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Making Social Value Invaluable

24 april 2014
Leading lights from the worlds of business, social enterprise and the public sector backed the idea at a Parliamentary roundtable on Social Value organised by former cabinet minister Hazel Blears and environmental solutions provider Veolia Environnement.

Salford and Eccles MP Ms Blears was among high profile delegates at the event including Minister for Civil Society, Nick Hurd, Shadow Secretary of State for Business, Chuka Umunna, Shadow Cabinet Office Minister Chi Onwurah and Kevin Hurst, of Veolia.

The event was aimed at boosting the benefits being delivered to local communities on the back of the Public Services (Social Value) Act 2012.
The Act requires the likes of councils, schools and the NHS to consider the economic, social and environmental benefits to residents when choosing service providers – rather than simply picking the organisation willing to do the job for the least amount of money.

But there is a lack of guidance for either commissioners or the social enterprises and companies competing for contracts on how best to create ‘Social Value’ by boosting local communities - and then on how to measure these benefits.

Ms Blears, who joined forces with Veolia to start putting that right by organising the Westminster roundtable, said: “If we can encourage commissioners to think beyond their immediate bottom-line this will stimulate innovation among would-be service providers.

“Many social enterprises, and some businesses, are already thinking outside the box and delivering services in a way which really benefits local people, but we want going that extra mile to become the norm.

“At a time of real pressure on budgets, councils and other public sector organisations need to be confident that this will save money in the long-run.

“That is why it is important that we get in place a framework so they can easily see what works and what does not when it comes to deciding who should deliver a particular service.

“This will also give organisations which deliver services a better idea of what they need to do to win these contracts and help the people who matter most, the public.

“As buzz words go, it might not be the sexiest, but the idea of Social Value is gaining real momentum – and when put into practice properly it is a truly dynamic concept that can benefit everyone.”

Kevin Hurst, Marketing and Communication Director for Veolia Environnement, said: "When a company like Veolia tenders for work with a local authority the value they provide goes further than just the services they are tendering for.

“To truly understand the support a big business can offer to a local authority we've worked closely with our partner Southwark Council to assess the full impact we have from our services.

“Our methodology hasn't just opened our eyes to the value we offer it has also shown that we can help support all the local authorities’ goals from lowering crime rates to supporting local social enterprise."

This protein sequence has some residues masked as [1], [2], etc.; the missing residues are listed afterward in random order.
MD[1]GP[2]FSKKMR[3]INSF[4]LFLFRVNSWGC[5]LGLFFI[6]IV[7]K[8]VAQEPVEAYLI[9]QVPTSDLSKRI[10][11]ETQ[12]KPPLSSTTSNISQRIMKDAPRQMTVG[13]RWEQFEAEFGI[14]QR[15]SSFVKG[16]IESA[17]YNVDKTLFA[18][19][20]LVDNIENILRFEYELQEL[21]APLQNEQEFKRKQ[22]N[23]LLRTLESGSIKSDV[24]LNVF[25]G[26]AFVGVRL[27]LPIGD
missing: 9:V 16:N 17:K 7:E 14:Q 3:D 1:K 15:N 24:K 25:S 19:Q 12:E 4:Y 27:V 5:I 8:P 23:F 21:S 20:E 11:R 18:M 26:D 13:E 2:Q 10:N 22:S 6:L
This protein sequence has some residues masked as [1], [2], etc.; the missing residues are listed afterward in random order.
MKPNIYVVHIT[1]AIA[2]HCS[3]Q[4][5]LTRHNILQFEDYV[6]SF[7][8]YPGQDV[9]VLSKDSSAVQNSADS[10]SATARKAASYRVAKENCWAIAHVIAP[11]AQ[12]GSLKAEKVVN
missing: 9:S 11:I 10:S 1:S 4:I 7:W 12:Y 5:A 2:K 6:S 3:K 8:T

Also addressing the audience were Peter Holbrooke of Social Enterprise UK, Coun Lib Peck, leader of Lambeth Council and Juliet Silvester of Fujitsu.
There was agreement that a consistent framework for measuring social value needed to be developed, including a range of indicators by which social impact can be measured: e.g. number of people helped into work, reductions in re-offending, etc.

Delegates agreed to call upon the Government to create a Cross Party Social Value Task Force to develop the methodology.
The task force would also be encouraged to share best practice case studies and develop detailed guidance for commissioners and service providers which would also be included in an online portal.

It will be asked to look at how the act can be extended to cover goods, development and disposal of assets, as well as services – meaning it could in future apply to infrastructure and building projects.
While some organisations have so far been using the Social Return on Investment toolkit (http://www.thesroinetwork.org/) some argue that this masks the lack of understanding of social value assessments.

A report considered by delegates said that measuring social value should be an on-going process rather than a one-off exercise and should not become a ‘tick box’ exercise.

The Public Services (Social Value) Act is already encouraging public sector organisations to secure maximum benefit for local communities when they award contracts.

For instance, Wakefield Council secured extra social value by employing local social enterprise Fresh Pastures when it wanted a new milk supplier for schools.

As well as delivering the milk, staff provided lessons on healthy living for pupils and employed the long-term unemployed and disabled people.

Ms Blears, a leading supporter of the Act, said that spending a little extra to improve life for residents often meant people would have less reason to call upon the public purse in the long-run, ensuring significant savings.


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